Over the last decade, video games designed to teach academic content have multiplied. Students can learn about Newtonian physics from a game or prep for entry into the army. An emphasis on the instructionist approach to gaming, however, has overshadowed the constructionist approach, in which students learn by designing their own games themselves. In this book, Yasmin Kafai and Quinn Burke discuss the educational benefits of constructionist gaming—coding, collaboration, and creativity—and the move from “computational thinking” toward “computational participation.”

    Kafai and Burke point to recent developments that support a shift to game making from game playing, including the game industry's acceptance, and even promotion, of “modding” and the growth of a DIY culture. Kafai and Burke show that student-designed games teach not only such technical skills as programming but also academic subjects. Making games also teaches collaboration, as students frequently work in teams to produce content and then share their games with in class or with others online. Yet Kafai and Burke don't advocate abandoning instructionist for constructionist approaches. Rather, they argue for a more comprehensive, inclusive idea of connected gaming in which both making and gaming play a part.

    • Hardcover $35.00
  • Beyond Barbie and Mortal Kombat

    Beyond Barbie and Mortal Kombat

    New Perspectives on Gender and Gaming

    Yasmin B. Kafai, Carrie Heeter, Jill Denner, and Jennifer Y. Sun

    Girls and women as game players and game designers in the new digital landscape of massively multiplayer online games, “second lives,” “modding,” serious games, and casual games.

    Ten years after the groundbreaking From Barbie to Mortal Kombat highlighted the ways gender stereotyping and related social and economic issues permeate digital game play, the number of women and girl gamers has risen considerably. Despite this, gender disparities remain in gaming. Women may be warriors in World of Warcraft, but they are also scantily clad “booth babes” whose sex appeal is used to promote games at trade shows. Player-generated content has revolutionized gaming, but few games marketed to girls allow “modding” (game modifications made by players). Gender equity, the contributors to Beyond Barbie and Mortal Kombat argue, requires more than increasing the overall numbers of female players. Beyond Barbie and Mortal Kombat brings together new media theorists, game designers, educators, psychologists, and industry professionals, including some of the contributors to the earlier volume, to look at how gender intersects with the broader contexts of digital games today: gaming, game industry and design, and serious games. The contributors discuss the rise of massively multiplayer online games (MMOs) and the experience of girl and women players in gaming communities; the still male-dominated gaming industry and the need for different perspectives in game design; and gender concerns related to emerging serious games (games meant not only to entertain but also to educate, persuade, or change behavior). In today's game-packed digital landscape, there is an even greater need for games that offer motivating, challenging, and enriching contexts for play to a more diverse population of players.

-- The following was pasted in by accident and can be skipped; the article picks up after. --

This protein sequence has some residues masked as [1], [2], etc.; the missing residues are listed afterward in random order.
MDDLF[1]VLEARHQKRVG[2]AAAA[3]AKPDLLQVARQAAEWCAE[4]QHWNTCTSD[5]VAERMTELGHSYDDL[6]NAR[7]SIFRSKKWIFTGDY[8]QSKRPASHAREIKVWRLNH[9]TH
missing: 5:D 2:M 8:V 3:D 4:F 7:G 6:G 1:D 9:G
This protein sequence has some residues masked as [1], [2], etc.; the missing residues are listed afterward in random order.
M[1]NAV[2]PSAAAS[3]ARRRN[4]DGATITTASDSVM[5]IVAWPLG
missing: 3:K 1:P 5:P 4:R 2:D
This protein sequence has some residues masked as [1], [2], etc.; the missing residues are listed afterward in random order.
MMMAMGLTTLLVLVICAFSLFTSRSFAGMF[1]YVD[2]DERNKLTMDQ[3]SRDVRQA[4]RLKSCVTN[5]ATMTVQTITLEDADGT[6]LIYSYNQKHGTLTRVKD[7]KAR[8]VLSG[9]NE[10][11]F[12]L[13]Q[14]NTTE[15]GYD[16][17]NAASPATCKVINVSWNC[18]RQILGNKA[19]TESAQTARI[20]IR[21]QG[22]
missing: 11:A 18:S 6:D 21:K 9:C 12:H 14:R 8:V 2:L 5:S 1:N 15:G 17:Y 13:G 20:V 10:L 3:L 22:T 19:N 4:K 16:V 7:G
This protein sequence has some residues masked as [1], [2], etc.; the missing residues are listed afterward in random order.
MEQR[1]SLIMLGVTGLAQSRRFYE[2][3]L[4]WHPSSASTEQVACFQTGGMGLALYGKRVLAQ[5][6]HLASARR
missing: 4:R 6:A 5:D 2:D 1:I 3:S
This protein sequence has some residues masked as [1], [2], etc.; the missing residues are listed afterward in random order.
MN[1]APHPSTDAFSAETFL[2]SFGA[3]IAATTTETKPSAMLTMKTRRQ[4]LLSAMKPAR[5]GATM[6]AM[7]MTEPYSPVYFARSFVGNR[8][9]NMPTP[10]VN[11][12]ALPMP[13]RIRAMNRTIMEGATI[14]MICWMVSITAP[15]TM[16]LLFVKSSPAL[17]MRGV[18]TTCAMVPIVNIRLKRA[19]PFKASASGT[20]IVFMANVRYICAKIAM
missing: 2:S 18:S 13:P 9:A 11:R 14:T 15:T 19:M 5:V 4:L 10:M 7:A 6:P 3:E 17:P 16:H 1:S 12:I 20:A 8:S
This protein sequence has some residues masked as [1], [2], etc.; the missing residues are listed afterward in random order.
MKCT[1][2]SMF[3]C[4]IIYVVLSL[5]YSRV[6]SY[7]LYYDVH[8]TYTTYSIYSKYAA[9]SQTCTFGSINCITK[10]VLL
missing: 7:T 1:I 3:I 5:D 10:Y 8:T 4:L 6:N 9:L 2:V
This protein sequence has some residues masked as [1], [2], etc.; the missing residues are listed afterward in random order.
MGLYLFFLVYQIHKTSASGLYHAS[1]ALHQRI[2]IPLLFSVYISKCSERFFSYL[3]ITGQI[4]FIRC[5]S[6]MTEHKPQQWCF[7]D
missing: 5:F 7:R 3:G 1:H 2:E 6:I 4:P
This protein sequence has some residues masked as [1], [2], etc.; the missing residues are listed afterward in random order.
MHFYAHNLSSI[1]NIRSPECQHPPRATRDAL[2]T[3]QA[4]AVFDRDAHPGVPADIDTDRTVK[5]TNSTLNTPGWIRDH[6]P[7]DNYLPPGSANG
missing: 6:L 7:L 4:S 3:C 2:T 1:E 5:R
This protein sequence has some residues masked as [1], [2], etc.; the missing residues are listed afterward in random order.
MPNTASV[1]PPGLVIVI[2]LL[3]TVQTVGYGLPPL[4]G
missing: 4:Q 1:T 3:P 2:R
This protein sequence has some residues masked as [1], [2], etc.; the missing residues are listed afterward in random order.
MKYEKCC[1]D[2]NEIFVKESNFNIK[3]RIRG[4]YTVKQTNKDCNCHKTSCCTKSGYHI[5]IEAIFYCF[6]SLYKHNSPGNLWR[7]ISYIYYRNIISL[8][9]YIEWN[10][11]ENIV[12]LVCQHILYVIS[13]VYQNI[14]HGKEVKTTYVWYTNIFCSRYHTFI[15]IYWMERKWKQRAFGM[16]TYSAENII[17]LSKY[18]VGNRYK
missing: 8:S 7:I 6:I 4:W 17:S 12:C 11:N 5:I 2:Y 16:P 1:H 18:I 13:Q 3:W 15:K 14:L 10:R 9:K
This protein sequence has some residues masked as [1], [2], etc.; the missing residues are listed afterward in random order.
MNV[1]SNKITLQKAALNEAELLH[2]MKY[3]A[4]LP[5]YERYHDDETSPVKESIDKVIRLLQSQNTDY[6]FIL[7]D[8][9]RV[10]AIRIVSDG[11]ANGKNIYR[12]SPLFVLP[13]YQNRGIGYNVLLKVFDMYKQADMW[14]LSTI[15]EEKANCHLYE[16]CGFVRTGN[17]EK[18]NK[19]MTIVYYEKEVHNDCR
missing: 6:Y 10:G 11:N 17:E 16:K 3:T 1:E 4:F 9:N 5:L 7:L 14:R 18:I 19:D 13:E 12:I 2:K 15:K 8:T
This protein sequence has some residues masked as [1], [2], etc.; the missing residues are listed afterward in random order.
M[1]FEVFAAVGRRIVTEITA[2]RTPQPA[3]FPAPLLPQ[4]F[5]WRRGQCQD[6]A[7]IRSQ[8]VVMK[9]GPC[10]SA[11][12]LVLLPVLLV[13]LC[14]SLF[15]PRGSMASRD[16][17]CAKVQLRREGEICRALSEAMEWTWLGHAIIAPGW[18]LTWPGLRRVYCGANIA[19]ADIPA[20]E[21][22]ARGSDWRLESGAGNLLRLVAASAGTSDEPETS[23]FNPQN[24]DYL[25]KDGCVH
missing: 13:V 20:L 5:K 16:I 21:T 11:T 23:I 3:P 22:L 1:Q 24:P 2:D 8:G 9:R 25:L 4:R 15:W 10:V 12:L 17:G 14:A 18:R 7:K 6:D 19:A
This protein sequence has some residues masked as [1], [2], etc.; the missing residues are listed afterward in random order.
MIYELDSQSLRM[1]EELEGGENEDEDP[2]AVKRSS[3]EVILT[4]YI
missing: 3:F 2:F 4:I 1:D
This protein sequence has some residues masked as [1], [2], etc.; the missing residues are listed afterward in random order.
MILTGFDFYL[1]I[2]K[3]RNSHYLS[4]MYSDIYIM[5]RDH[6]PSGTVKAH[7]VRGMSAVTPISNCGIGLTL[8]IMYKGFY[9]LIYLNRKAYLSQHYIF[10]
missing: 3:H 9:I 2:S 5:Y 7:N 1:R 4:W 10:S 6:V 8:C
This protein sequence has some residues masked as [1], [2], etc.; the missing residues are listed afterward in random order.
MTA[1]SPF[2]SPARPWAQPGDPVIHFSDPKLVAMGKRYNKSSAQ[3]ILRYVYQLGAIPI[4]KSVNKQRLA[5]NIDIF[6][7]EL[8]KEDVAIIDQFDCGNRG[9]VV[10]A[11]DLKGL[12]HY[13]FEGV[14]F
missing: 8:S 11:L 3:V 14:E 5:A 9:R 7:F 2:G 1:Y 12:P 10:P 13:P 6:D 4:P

ContributorsCornelia Brunner, Shannon Campe, Justine Cassell, Mia Consalvo, Jill Denner, Mary Flanagan, Janine Fron, Tracy Fullerton, Elisabeth Hayes, Carrie Heeter, Kristin Hughes, Mimi Ito, Henry Jenkins III, Yasmin B. Kafai, Caitlin Kelleher, Brenda Laurel, Nicole Lazzaro, Holin Lin, Jacki Morie, Helen Nissenbaum, Celia Pearce, Caroline Pelletier, Jennifer Y. Sun, T. L. Taylor, Brian Winn, Nick YeeInterviews with Nichol Bradford, Brenda Braithwaite, Megan Gaiser, Sheri Graner Ray, Morgan Romine

    • Hardcover $60.00
    • Paperback $30.00